By: Angie Hunter
Every summer when I hear the “ch-ch-ch” of an irrigation handline turning out water that glistens brilliantly in the sun, I am reminded of my youth. I grew up on a farm which meant that there was always a built-in summer job. It may not have always been a paying one, unless you count my food and lodging, but I could never put a price tag on the perspectives I gained from those experiences.
My dad would wake us up early to move irrigation hand-lines in fields of alfalfa and barley. I recall searching frantically for the right pair of matching boots as I had several siblings to contend with, all with varying sizes of feet. It was not uncommon to wear a pair that was either too small or too large, or even one of each, but if you didn’t want to get left, you made them work. Socks were equally important as a pair that slipped would surely result in an ugly blister.
At times it would be so chilly that there were tiny glass icicles poised perfectly upon plants the sprinkler pipes had been watering throughout the night. Other times my dad would let us sleep in a little longer which we usually regretted because then the heat would set in quicker, forming droplets of sweat that would run into my eyes and down my cheeks, as I did not have a free hand to wipe them until I had carried my pipe to its proper destination. The inability to use my hands became even more dire when there were mosquitoes present, which was pretty much always. This could result in a dropped pipe and some sort of psychotic slapping episode that may or may not end in a smeared red mark on my skin.
Despite the mosquito, boot, and climate woes, I learned priceless life-lessons in our field of dreams. In fact, in number I am up to around 25 lessons, but I will spare you the overwatering and share just a few. As you consider your summer courses or life in general, see if you can apply the following:
Be aware of your vantage point
When moving an irrigation line, it is critical that you get the line as straight as possible so that the field gets watered evenly. In order to achieve this, we would put a make-shift sign, perhaps an old raggedy red t-shirt wrapped around a fence post, or when being fancy, a painted piece of wood on a welded piece of metal that could be pushed into the ground. This sign gave us something to aim at. We would pride ourselves on making the line of pipe as straight as possible, and if someone’s pipe veered off in the wrong direction, you certainly heard about it.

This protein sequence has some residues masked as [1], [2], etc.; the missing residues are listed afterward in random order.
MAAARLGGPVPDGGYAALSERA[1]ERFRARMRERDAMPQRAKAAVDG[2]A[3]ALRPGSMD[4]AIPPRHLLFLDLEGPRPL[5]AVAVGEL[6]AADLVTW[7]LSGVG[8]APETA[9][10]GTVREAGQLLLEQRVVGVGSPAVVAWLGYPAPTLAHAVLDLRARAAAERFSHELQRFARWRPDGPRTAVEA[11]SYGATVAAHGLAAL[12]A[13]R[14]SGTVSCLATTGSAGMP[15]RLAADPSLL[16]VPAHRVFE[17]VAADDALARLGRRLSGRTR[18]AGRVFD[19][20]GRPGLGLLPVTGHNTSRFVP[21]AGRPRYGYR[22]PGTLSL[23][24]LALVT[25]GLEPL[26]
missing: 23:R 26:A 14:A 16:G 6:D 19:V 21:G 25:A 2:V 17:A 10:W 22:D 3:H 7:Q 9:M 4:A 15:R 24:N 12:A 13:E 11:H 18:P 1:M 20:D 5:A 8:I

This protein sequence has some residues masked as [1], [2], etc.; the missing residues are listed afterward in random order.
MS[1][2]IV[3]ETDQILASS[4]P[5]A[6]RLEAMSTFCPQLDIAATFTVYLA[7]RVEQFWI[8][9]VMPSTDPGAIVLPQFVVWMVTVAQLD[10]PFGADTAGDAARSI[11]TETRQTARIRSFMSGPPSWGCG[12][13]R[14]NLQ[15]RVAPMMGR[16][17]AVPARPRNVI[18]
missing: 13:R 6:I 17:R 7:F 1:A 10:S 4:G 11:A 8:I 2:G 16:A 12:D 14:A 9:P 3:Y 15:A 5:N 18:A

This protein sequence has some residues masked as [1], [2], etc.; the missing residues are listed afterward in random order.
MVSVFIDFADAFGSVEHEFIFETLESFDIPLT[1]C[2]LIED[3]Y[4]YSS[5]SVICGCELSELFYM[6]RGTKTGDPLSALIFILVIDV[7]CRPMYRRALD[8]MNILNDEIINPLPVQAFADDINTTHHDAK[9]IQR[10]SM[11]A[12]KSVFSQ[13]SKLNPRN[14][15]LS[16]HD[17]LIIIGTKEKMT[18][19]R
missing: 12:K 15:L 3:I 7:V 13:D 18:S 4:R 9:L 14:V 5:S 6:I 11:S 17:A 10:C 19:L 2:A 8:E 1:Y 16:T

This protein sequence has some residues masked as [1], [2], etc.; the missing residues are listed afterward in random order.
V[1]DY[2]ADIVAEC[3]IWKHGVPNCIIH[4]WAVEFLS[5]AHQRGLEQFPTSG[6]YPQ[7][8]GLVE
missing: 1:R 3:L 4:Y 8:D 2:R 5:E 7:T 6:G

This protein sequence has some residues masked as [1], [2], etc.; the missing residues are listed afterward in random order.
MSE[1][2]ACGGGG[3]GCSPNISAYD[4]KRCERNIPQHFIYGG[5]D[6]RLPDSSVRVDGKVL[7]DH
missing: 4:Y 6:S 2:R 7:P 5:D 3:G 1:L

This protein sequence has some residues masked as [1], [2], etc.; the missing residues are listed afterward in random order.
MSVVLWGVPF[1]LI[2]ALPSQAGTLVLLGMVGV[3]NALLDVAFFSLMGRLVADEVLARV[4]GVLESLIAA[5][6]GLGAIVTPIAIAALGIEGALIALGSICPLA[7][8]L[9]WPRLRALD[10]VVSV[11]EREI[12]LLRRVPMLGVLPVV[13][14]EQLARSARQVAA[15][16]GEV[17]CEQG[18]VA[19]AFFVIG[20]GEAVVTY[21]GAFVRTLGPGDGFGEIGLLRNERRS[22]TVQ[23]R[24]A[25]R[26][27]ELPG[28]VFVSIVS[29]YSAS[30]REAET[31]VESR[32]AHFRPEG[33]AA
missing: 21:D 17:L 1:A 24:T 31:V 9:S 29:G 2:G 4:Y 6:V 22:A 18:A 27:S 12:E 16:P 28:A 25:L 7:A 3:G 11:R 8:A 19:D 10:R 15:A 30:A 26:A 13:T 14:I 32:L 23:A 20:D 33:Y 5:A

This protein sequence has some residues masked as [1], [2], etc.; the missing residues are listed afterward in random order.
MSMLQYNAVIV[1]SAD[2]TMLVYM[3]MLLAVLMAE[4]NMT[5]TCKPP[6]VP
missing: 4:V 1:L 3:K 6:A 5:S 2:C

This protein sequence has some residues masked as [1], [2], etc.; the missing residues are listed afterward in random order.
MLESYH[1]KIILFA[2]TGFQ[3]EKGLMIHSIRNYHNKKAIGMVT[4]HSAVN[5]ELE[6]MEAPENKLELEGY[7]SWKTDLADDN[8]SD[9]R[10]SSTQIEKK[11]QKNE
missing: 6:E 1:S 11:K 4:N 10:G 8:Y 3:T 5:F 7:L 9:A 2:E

Oddly enough when starting a new line, instead of aiming directly at the sign, my dad would find a landmark up on a distant hill and would have us line up with that instead. As we got some sprinkler pipe in place and had our line going in the direction of that landmark, then we would transition to aiming for the sign. My dad explained to us that when we were a long way from the end of the line, we had a different vantage point and needed to aim at something farther away. Otherwise, we would end up “way off” when we came to the end. In our attempts at aiming well, it was not uncommon for us to sing the chorus of the then catchy song “The Sign”, by Ace of Base as we made our way throughout the field. “I saw the sign, and it opened up my eyes, I saw the sign. Life is demanding without understanding…”
In our lives, we often create goals from off in the distance. We need to be able to shift our perspective along the way and particularly when the end is in sight. Are we on target, or do we need to shift to the left or right? We need to consider our vantage point. If we want the field to be watered evenly, we have to focus on consistency. Daily watering and even watering are important components. Do you do a little work daily in the summer on your courses or other chores? Do you balance your time so that each aspect of your life gets quenched? Do you overlap as needed to make sure that those thirsty areas get saturated? Or, do you just set out haphazardly lining up pipe only to discover a meandering snaking line that could have arrived at its destination much quicker if only there would have been a clear target?